I was wrestling and begging God to show me what it was that He was doing and to protect everyone from the temptation to run and hide. I so wanted this time to bring us closer together and to make us stronger. I cried a lot of tears and went for a lot of walks and wrote a lot of words. And then I met up with a stranger and he looked right into my life and told me exactly what was happening.

I kicked his words around for most of a week before telling him that he was right and that I realized that I was trying to do something I was never meant to do. More on THAT later.

The point is, without me telling him much of anything at all, he somehow recognized that I was in a transition period and that I was ready to make changes. My reaction to his words helped me to see that in my mind, I've always thought of this potential transition as me giving up and giving in and running away from something that was too hard to bear. I didn't want to chicken out. I didn't want to seek change because I thought that it was just a disguise for betraying everything I supposedly stood for.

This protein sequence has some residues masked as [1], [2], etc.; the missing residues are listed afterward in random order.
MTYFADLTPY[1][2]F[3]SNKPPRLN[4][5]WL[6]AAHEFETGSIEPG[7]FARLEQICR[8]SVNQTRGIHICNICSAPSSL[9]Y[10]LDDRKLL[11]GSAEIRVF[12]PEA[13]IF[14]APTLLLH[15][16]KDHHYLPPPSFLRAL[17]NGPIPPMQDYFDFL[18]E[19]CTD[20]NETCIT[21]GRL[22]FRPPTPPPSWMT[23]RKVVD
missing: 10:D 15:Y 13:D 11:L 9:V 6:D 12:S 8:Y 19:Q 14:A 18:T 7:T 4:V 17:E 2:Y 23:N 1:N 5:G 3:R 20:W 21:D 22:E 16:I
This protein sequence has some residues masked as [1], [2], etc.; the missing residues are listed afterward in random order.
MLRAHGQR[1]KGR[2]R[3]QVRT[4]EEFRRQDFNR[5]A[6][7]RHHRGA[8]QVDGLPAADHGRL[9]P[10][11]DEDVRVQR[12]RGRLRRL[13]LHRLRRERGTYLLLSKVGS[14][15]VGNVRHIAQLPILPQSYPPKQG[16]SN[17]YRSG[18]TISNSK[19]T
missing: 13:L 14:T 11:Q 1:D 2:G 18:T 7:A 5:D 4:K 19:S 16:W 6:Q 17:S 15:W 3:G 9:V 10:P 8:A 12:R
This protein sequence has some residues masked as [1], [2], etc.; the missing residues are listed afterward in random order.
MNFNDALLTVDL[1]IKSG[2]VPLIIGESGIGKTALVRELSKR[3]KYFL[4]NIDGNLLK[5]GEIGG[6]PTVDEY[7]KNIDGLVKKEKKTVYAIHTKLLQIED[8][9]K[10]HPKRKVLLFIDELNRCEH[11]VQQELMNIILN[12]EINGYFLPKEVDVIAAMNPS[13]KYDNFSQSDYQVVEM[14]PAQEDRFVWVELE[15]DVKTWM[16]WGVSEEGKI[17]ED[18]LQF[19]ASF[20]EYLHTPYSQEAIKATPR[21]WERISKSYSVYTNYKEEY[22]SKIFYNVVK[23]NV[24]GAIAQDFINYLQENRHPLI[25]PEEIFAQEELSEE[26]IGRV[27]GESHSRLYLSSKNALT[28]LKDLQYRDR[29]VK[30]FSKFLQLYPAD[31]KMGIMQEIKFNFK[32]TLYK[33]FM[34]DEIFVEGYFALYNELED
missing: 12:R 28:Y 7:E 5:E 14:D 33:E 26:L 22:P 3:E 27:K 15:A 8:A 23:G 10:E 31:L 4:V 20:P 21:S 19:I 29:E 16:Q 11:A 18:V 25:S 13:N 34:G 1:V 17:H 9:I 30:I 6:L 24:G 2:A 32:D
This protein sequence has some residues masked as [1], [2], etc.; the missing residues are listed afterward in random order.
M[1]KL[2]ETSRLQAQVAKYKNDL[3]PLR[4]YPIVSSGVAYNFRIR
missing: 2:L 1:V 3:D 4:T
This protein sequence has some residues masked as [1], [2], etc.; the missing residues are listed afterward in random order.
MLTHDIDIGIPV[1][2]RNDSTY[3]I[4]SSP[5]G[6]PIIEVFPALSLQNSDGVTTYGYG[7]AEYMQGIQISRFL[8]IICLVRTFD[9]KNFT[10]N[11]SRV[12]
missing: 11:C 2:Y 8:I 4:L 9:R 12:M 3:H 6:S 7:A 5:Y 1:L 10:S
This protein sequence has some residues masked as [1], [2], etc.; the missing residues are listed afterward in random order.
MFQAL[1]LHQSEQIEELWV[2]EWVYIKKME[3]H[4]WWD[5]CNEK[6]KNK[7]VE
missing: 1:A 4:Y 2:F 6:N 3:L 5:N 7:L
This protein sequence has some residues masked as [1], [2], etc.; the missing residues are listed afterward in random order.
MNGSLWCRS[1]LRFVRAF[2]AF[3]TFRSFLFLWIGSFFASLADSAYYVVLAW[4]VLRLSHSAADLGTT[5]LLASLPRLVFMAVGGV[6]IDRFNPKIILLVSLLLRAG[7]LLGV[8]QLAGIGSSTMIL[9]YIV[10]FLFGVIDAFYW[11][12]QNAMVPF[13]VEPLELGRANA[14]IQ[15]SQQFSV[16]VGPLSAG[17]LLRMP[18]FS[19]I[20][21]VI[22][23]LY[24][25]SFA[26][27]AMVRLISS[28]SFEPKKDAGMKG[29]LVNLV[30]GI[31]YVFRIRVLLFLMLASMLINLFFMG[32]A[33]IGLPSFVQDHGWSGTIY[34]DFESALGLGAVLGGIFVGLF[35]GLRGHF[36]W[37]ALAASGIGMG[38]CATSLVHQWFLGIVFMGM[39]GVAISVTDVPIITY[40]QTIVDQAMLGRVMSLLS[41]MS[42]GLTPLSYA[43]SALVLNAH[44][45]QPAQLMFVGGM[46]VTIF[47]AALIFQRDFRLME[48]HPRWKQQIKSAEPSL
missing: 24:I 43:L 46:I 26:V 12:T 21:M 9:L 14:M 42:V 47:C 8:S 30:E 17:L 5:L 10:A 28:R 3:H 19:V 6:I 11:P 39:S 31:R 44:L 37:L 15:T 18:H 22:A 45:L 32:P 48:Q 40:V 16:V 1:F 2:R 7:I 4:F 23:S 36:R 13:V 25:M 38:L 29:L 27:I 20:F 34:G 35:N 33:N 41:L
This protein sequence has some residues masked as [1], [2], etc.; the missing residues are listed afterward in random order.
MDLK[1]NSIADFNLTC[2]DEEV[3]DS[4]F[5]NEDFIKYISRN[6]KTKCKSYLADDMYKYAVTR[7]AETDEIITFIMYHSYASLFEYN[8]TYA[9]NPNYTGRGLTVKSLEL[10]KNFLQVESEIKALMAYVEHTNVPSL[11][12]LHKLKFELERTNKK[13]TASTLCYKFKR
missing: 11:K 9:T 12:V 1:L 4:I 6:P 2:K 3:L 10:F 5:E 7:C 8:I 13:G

You've been there. You're up against something difficult. Everyone around you thinks you're crazy for sticking with it. They tell you over and over again that you need to get out of there, that you're being taken advantage of, that you need to change things. They offer to help. They try to woo you to seek deliverance in them and in their companionship. And they mean well.

That guy was right. It IS a transition period. Changes are going to be made and I am the one who gets or needs to make them. And it isn't weak. And it isn't giving up. And it isn't backing down.